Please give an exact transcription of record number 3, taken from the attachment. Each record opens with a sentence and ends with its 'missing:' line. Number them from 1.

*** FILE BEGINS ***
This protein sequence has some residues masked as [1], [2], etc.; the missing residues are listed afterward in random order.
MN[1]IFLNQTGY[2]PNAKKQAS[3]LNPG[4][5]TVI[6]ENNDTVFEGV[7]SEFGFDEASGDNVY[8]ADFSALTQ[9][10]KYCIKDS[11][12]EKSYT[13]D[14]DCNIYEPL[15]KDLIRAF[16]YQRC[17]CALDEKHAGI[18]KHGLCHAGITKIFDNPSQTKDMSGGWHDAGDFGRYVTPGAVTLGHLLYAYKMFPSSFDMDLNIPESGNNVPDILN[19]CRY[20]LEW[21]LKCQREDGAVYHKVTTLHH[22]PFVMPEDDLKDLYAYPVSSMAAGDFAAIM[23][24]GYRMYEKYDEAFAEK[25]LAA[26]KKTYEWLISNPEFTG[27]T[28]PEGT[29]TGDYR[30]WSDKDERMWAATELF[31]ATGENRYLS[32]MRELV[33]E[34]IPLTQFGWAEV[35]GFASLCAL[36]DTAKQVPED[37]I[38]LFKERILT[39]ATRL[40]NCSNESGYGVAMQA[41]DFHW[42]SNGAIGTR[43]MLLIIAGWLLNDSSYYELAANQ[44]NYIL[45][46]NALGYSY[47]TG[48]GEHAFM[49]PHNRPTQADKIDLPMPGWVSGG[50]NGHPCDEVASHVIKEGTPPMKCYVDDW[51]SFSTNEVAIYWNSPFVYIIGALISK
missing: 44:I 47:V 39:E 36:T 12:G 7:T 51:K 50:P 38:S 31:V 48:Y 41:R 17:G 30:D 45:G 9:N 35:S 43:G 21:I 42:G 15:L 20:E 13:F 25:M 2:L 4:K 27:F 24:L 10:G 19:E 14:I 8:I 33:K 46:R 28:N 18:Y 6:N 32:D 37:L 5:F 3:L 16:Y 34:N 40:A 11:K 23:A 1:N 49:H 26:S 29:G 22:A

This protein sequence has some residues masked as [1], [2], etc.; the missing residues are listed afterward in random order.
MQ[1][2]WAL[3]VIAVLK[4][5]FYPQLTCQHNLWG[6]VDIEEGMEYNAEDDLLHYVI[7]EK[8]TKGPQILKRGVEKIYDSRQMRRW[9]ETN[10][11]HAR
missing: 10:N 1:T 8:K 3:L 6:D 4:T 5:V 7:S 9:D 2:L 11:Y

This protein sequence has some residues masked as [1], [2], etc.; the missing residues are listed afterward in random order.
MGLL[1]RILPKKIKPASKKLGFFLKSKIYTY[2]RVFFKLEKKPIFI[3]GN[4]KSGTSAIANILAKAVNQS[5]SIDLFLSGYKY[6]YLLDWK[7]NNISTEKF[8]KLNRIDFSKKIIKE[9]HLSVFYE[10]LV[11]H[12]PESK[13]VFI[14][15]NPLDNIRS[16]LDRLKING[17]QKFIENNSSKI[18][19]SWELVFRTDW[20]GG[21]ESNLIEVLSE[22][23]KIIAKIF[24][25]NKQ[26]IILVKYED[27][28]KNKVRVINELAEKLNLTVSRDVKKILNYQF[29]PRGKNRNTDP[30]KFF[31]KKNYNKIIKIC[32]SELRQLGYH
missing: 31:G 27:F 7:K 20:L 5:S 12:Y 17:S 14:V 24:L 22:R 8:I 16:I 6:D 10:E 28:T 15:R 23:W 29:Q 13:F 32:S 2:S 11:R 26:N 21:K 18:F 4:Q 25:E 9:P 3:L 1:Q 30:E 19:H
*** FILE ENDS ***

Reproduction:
This protein sequence has some residues masked as [1], [2], etc.; the missing residues are listed afterward in random order.
MGLL[1]RILPKKIKPASKKLGFFLKSKIYTY[2]RVFFKLEKKPIFI[3]GN[4]KSGTSAIANILAKAVNQS[5]SIDLFLSGYKY[6]YLLDWK[7]NNISTEKF[8]KLNRIDFSKKIIKE[9]HLSVFYE[10]LV[11]H[12]PESK[13]VFI[14][15]NPLDNIRS[16]LDRLKING[17]QKFIENNSSKI[18][19]SWELVFRTDW[20]GG[21]ESNLIEVLSE[22][23]KIIAKIF[24][25]NKQ[26]IILVKYED[27][28]KNKVRVINELAEKLNLTVSRDVKKILNYQF[29]PRGKNRNTDP[30]KFF[31]KKNYNKIIKIC[32]SELRQLGYH
missing: 31:G 27:F 7:K 20:L 5:S 12:Y 17:S 14:V 24:L 22:R 8:I 16:I 6:D 10:E 28:T 15:R 23:W 29:Q 13:F 32:S 2:S 11:R 26:N 21:K 18:F 4:Q 25:E 9:P 3:L 1:Q 30:E 19:H